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Thread: The Timing

  1. #1
    Join Date
    Feb 2009
    Location
    Virginia Beach
    Posts
    152

    The Timing

    I would say 85ish% of the time, i can paddle into the lineup without any problems, however, there's still some days (big ones) that no matter how hard i try, or how determined i am to get out, i can't seem to get past the impact zone. I've tried timing the sets, but my friend who taught me how to surf a couple years ago i think told me all wrong....he said to paddle out when the last wave of the set breaks is this right?

    i see other people out in the lineups, so i know it's possible. i hate leaving the beach all pissy cuz i can't get out on a day that's make-able.
    Last edited by Double Over-toe; Jan 12, 2011 at 06:05 PM.

  2. #2
    Join Date
    Nov 2010
    Location
    Belmaaa
    Posts
    318
    gotta spot the rips, bra!

  3. #3
    Join Date
    Mar 2008
    Location
    wb and you can find me at crystal and sweetwater and all over wb.
    Posts
    1,538
    dont forget to use the current. even though the currents are a pain they help alot to get out when its big.

  4. #4
    Join Date
    Oct 2007
    Location
    Green Room
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    Are there Jetty's where you surf?

    If so, read the current and jump in on the side where the current is coming from. It will hit the rocks then suck out around them. if you get in there you will have better chances of getting out.

    I usually paddle out when I see the first wave of the set. That way, by the time you get halfway out, you are ducking the whitewater from the set. That gives you a window to get out once you are about half to three quarters the way out. If you wait until the last wave, yeah you dont have to duck heavy whitewater but by the time you are almost out, the next set is about to break.

    it really depends on the swell. I can say that I haven't gotten completely denied in probly the last 5 years and I've surfed all the biggest swells even when it's still rough. There have been times when I tried to go then realized I wasn't going to make it so I tried a different tactic like paddle out in the middle or timing it differently. I have always made it on at least my second attempt.

    If it's breaking all over the place, it's just going to take detrmination and stamina. Wade out as far as you can without getting pushed around by the whitewater, wait for a time when you think you might see a window like the second or third set wave just broke, then just get yourself pumped and tell yourself you are just going to keep paddling and diving until you get out there and nothing is going to stop you.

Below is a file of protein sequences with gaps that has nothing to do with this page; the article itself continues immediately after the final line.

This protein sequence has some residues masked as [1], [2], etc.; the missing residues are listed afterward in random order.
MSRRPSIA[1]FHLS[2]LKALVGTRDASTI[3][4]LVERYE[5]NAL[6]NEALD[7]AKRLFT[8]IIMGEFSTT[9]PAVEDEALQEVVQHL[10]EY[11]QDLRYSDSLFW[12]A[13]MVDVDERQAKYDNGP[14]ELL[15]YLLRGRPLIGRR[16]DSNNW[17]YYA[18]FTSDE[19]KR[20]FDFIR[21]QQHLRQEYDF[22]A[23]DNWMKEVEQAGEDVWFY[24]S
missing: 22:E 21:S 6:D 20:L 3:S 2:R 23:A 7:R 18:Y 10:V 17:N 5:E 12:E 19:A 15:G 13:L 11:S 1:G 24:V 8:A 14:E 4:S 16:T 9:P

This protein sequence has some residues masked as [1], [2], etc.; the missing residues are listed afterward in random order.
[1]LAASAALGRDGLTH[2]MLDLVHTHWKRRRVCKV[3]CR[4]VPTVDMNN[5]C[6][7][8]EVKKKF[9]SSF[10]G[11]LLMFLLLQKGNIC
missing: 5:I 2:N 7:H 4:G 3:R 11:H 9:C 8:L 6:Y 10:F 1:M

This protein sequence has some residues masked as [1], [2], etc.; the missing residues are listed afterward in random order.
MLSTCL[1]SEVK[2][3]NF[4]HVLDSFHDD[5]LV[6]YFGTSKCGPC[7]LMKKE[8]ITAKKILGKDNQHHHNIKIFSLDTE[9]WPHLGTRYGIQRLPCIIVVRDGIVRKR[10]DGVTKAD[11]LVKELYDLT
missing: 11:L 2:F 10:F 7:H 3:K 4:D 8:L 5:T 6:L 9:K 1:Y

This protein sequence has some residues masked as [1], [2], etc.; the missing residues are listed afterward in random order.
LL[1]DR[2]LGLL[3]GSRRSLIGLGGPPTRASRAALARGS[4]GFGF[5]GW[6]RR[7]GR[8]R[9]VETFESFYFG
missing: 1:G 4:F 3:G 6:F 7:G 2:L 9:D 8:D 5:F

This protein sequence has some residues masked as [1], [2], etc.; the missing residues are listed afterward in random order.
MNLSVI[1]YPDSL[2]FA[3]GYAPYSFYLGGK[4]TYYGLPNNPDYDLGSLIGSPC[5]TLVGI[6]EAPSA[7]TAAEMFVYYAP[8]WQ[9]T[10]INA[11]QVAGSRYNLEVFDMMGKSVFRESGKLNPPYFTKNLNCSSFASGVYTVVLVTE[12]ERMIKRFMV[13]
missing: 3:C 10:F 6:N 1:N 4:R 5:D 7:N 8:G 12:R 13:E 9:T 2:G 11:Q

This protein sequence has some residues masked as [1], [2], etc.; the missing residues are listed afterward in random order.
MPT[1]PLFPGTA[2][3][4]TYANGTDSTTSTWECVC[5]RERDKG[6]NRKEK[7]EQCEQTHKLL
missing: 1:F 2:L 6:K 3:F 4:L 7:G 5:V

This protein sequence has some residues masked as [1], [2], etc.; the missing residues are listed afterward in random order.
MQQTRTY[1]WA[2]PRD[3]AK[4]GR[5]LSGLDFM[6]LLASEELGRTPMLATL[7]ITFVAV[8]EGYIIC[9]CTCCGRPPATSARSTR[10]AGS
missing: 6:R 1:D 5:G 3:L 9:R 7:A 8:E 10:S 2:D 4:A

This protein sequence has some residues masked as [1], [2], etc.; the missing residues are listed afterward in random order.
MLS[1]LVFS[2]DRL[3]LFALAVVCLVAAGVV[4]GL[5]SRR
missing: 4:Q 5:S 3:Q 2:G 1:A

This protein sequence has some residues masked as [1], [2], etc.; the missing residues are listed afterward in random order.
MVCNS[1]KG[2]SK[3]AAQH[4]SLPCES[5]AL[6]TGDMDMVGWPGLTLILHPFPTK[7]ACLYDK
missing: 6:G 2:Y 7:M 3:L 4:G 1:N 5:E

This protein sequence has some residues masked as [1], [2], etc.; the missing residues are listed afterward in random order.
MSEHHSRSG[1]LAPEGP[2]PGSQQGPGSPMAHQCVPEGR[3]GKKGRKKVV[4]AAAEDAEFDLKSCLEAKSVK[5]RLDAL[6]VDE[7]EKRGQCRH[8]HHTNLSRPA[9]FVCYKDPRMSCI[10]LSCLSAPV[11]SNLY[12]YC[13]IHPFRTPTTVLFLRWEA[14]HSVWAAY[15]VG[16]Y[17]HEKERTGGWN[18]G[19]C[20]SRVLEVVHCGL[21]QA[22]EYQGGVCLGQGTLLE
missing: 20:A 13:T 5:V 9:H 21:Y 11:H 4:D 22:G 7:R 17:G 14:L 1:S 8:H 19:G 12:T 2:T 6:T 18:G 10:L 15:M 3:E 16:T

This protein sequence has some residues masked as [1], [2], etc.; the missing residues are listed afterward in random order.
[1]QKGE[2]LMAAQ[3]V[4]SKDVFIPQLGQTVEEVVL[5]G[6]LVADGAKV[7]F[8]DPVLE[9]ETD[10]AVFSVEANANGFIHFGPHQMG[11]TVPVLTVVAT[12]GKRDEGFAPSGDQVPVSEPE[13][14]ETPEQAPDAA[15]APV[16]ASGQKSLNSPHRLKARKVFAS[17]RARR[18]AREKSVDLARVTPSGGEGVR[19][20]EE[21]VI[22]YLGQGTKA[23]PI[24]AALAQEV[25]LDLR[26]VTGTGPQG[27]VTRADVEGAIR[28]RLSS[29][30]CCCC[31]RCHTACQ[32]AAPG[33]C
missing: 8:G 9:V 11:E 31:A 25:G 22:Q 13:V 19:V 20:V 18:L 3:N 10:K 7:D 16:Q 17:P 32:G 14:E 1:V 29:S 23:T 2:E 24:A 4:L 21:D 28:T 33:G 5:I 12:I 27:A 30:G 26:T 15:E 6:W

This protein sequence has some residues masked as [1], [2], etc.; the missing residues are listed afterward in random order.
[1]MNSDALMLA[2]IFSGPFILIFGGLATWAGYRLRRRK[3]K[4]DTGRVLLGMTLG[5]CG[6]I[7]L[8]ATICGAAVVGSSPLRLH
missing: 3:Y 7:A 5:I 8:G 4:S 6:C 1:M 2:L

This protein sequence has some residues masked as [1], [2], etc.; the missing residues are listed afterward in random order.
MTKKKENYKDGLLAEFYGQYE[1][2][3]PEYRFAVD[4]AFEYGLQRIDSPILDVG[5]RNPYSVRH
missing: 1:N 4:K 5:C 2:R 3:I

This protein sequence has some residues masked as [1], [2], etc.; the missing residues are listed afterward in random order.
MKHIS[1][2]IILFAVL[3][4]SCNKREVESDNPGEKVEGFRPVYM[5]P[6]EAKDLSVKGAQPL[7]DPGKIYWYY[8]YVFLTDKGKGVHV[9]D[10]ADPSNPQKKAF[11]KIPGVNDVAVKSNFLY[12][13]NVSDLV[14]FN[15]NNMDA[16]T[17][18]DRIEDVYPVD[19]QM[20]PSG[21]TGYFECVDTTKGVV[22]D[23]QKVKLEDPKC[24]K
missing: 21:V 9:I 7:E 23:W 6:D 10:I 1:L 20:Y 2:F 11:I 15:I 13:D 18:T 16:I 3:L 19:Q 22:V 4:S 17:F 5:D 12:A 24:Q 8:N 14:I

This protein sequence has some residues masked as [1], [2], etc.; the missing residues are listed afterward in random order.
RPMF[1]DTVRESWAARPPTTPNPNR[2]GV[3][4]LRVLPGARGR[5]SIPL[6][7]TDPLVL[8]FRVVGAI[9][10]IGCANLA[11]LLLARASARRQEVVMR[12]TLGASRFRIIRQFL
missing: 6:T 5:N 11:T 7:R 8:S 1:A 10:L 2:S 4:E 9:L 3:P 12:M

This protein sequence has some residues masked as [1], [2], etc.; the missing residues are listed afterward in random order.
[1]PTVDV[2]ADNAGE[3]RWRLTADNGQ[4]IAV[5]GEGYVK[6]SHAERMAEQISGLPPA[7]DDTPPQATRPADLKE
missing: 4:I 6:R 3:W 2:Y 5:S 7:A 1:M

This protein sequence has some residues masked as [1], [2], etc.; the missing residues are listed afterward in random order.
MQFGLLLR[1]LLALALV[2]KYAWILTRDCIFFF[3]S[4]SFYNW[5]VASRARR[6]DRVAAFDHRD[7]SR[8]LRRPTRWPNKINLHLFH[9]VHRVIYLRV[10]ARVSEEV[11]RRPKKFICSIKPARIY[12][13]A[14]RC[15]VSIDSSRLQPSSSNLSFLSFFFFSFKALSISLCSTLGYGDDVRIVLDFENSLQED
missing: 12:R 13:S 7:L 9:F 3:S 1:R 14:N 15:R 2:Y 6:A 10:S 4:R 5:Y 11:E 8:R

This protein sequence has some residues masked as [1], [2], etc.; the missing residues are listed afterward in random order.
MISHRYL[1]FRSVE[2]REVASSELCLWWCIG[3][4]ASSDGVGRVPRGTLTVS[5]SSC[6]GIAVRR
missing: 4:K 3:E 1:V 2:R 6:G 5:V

5. #5
    Join Date
    Aug 2009
    Location
    Monmouth Beach, NJ
    Posts
    2,309
    Everybody has to get out, walk back up the beach, and re-assess once in a while. But eventually, you'll get out.

    All good tips... look for rips or at least spots where it's deeper and fewer waves are breaking... account for the current so you drift into those spots when you get out to them.... and time the sets. If there's long lulls between them, wait till the set passes. If there's short lulls, jump in when the last wave is breaking. Also, paddle steadily until you see your shot at getting to the outside, then paddle like crazy. In other words, conserve your energy 'till the right moment, then go for it. And... practice duck diving cleanly. You don't want to be popping up too soon and get dragged backwards. Go deep and come up BEHIND the wave. Make your duck dive part of your rhythm of your paddle. No flailing and wasted motions.

    Hitting the gym helps, too.

  6. #6
    for me, its all about momentum. think like a shark. if you stop moving, you die. When you duckdive, or rollover, or whatever, start paddling again as soon as you possibly can. Also, it isn't a rush. Steady, even, paddles. You'll get there. Don't try to get timing down to a rule or a science. There are so many factors that will affect your paddle out. Just watch on the beach for a while before you go out. Watch what other surfers do. Look for rips. consider jumping the jetty like wally said